We pulled into Kingston, Jamaica at about 6pm. I could see the Pamplona, the ship that will be taking me to Costa Rica, on the other side of the dock, ready to leave at midnight.
But The Caribbean had one last trick up its evil little sleeve for me.
The permission hadn’t come through from the owners.
To cut a long story short, there was no way I was getting on that boat. A flutter of activity between me and Dino (so sorry Dino), keeping him up until 1am on a Sunday night with work in the morning.
Options, options, options. Then, captain Van Der Plaats suggested I stay on board here. We would be in Mexico on Thursday.
I was tired, I was fed up and I had no intention of spending an extra second more than I had to in the Caribbean. I took his offer. Although it would mean me being dumped in Veracruz – a thousand miles from where I wanted to be, I didn’t care. I said yes.
I walked down the gangplank and stepped foot on Jamaican concrete, said I was in Jamaica to my camera, walked back up and that was that.
Only it wasn’t. The shipping agent, Junior, seemed to be making trouble for me, saying that it would be difficult to get off the ship in Mexico. I told him the captain said I could stay on board, I’ve got a British passport and a flight out of New York (which I have no intention of taking!) but he didn’t seem convinced, so I ran away.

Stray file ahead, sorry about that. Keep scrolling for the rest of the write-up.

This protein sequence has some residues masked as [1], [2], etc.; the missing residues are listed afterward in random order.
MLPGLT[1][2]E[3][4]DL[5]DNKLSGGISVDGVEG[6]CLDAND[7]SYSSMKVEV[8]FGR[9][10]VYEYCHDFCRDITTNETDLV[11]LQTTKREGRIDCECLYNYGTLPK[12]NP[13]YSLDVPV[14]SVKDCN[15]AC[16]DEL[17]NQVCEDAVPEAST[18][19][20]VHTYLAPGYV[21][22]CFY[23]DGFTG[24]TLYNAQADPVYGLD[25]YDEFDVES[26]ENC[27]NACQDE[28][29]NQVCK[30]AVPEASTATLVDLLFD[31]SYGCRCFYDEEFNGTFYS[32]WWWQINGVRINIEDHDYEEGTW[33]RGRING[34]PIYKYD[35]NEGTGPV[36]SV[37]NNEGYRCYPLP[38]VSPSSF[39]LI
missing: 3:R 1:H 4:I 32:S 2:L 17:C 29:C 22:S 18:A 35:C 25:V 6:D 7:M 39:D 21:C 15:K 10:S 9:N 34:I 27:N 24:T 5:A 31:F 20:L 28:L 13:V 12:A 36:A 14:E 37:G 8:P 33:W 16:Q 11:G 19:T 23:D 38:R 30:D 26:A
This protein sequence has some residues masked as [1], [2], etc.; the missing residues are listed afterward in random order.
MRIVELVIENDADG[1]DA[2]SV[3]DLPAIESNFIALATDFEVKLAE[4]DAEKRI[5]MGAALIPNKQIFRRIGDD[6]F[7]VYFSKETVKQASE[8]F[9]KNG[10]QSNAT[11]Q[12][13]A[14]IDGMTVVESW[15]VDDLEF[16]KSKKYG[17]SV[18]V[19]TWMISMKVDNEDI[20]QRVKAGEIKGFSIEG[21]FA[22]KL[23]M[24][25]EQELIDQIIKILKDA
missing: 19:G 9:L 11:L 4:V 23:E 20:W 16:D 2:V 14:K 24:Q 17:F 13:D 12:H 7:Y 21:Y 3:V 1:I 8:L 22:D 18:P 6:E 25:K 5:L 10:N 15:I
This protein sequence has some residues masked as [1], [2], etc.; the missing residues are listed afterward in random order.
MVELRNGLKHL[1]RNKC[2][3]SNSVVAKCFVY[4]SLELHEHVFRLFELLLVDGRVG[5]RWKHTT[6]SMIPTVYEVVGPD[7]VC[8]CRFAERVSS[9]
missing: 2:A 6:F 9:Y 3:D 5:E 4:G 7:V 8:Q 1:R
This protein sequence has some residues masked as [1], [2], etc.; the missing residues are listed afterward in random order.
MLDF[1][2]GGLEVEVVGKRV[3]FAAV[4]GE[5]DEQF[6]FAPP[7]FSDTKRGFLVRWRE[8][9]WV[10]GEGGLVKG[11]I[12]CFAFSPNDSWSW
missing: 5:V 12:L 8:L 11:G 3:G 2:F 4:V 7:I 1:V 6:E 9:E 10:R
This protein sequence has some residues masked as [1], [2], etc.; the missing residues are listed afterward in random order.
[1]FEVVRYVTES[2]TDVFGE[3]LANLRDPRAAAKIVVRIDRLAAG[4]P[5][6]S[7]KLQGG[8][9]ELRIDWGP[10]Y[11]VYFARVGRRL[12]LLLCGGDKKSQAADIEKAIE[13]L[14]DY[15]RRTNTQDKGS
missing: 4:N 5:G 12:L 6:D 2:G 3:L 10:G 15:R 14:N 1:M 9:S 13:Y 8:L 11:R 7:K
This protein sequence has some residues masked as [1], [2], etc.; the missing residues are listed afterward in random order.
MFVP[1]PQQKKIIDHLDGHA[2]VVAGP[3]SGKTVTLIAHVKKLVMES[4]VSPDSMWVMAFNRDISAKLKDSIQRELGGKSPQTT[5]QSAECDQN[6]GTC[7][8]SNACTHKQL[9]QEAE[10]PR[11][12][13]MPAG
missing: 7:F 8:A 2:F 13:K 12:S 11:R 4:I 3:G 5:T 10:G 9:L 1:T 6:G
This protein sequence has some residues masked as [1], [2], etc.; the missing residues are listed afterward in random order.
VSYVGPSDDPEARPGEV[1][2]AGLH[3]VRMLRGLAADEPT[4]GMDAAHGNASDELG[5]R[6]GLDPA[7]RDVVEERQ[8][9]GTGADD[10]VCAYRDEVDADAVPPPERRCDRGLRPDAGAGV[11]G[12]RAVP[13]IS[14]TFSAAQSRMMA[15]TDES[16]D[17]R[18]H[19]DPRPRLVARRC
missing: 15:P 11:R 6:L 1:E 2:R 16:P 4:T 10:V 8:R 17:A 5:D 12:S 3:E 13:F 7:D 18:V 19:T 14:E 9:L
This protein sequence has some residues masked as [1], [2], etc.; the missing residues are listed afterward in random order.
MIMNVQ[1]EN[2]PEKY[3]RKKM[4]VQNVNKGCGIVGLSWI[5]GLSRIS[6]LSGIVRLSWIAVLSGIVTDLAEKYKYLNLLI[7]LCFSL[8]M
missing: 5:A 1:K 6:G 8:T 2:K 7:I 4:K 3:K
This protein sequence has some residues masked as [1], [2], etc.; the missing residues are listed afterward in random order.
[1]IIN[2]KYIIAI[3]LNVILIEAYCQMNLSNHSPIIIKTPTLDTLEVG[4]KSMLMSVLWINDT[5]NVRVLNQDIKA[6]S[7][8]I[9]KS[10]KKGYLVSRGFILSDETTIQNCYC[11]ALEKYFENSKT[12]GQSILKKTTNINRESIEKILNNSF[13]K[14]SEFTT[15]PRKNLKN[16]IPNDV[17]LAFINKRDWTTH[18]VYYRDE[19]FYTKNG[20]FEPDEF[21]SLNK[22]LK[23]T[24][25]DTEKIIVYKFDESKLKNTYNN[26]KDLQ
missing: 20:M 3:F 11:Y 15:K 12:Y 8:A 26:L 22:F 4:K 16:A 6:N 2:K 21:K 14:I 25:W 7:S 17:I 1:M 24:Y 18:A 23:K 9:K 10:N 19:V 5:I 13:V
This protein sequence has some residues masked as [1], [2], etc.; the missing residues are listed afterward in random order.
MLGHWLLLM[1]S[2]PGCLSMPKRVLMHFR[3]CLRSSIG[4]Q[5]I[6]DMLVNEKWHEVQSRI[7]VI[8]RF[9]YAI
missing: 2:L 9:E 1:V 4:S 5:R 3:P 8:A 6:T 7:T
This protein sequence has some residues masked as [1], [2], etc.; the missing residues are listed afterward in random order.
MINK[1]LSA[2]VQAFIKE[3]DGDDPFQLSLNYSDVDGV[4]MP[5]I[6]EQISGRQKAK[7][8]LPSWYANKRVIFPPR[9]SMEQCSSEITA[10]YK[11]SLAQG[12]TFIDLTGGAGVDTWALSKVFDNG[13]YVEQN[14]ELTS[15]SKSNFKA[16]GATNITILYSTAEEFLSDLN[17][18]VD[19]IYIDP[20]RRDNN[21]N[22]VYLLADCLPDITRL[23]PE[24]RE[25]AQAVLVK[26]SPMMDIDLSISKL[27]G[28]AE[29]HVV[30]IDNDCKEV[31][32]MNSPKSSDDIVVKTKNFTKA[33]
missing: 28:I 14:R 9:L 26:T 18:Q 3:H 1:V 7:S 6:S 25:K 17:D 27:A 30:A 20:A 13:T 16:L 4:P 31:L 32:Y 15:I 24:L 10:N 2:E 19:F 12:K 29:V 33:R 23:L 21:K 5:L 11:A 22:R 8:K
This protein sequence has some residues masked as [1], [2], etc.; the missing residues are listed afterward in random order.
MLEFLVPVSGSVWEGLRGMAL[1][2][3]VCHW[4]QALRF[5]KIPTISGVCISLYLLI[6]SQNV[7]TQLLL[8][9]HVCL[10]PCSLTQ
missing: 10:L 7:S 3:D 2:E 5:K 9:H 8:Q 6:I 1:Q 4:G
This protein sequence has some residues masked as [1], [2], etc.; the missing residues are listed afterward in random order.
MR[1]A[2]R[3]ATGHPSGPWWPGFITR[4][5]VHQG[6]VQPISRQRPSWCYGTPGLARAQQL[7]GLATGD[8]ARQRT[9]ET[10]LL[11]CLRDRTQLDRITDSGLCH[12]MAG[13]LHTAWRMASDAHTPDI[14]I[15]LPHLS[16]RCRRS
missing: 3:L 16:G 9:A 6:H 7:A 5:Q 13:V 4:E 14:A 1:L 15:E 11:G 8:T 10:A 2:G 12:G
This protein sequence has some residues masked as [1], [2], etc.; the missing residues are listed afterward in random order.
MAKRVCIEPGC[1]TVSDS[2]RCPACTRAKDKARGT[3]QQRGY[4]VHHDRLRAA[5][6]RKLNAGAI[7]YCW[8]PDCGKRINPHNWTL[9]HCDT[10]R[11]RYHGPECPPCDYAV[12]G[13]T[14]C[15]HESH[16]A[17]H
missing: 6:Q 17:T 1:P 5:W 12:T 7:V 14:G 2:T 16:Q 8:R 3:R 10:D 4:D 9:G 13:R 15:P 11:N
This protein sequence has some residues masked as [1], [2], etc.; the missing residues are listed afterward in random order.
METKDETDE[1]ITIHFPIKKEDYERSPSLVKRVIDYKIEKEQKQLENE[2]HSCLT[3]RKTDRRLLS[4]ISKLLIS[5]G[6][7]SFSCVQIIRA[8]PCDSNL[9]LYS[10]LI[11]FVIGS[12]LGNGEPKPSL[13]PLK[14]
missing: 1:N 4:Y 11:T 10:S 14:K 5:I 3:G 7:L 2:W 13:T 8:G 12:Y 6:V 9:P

I hid in my cabin, dreading that the phone would ring and they’d tell me to get off. It was in this rather distressed mental state that I got an email from Lonely Planet saying they had finally sorted out the funding for the TV show, but for it to go ahead, I have to delete *all* the Odyssey vids off YouTube. Yes, even the one with 230,000 views.
Oh for **** sake.
Which…effectively stuffs up any hope I had of raising a substantial amount of cash for WaterAid by appealing to my would-be thousands of YouTube subscribers once I get to Africa.
I made my bed into a little fort, pulled my knees up to my chest and willed the world to go away and die…
5.30am. The phone rang. Groggily, I answered it. Hello?
It was the captain.
You have to get off this ship. Now. We will not take you and the ship leaves in ten minutes. Get off!
In an obstinate attempt to force fate to ensure I got to stay on the Linge Trader, I hadn’t packed my bags, and my crap was spread out all over the cabin. I hurriedly stuffed everything into my backpack, possibly breaking all my things in the process and trudged downstairs like a man condemned.
Into the ship’s office and there was Junior finishing up the ship’s paperwork. What was I doing? I have to get off, the captain says…
No, no, no – you can’t get off here, they won’t let you.
Immigration say you cannot get off. I’ll ring the captain.
A fraught phone call ensued.
The outcome being, by virtue of the port authority of Jamaica not wanting to let a mad ginger git like me into their country, I got to stay on the boat. Woo! Thanks, Jamaica you unwelcoming narks – you unwittingly ensured my passage out of The Caribbean! Ha!
After all that excitement, I couldn’t be bothered with the rest of the day, so I went back to my cabin and pretended to be a tortoise.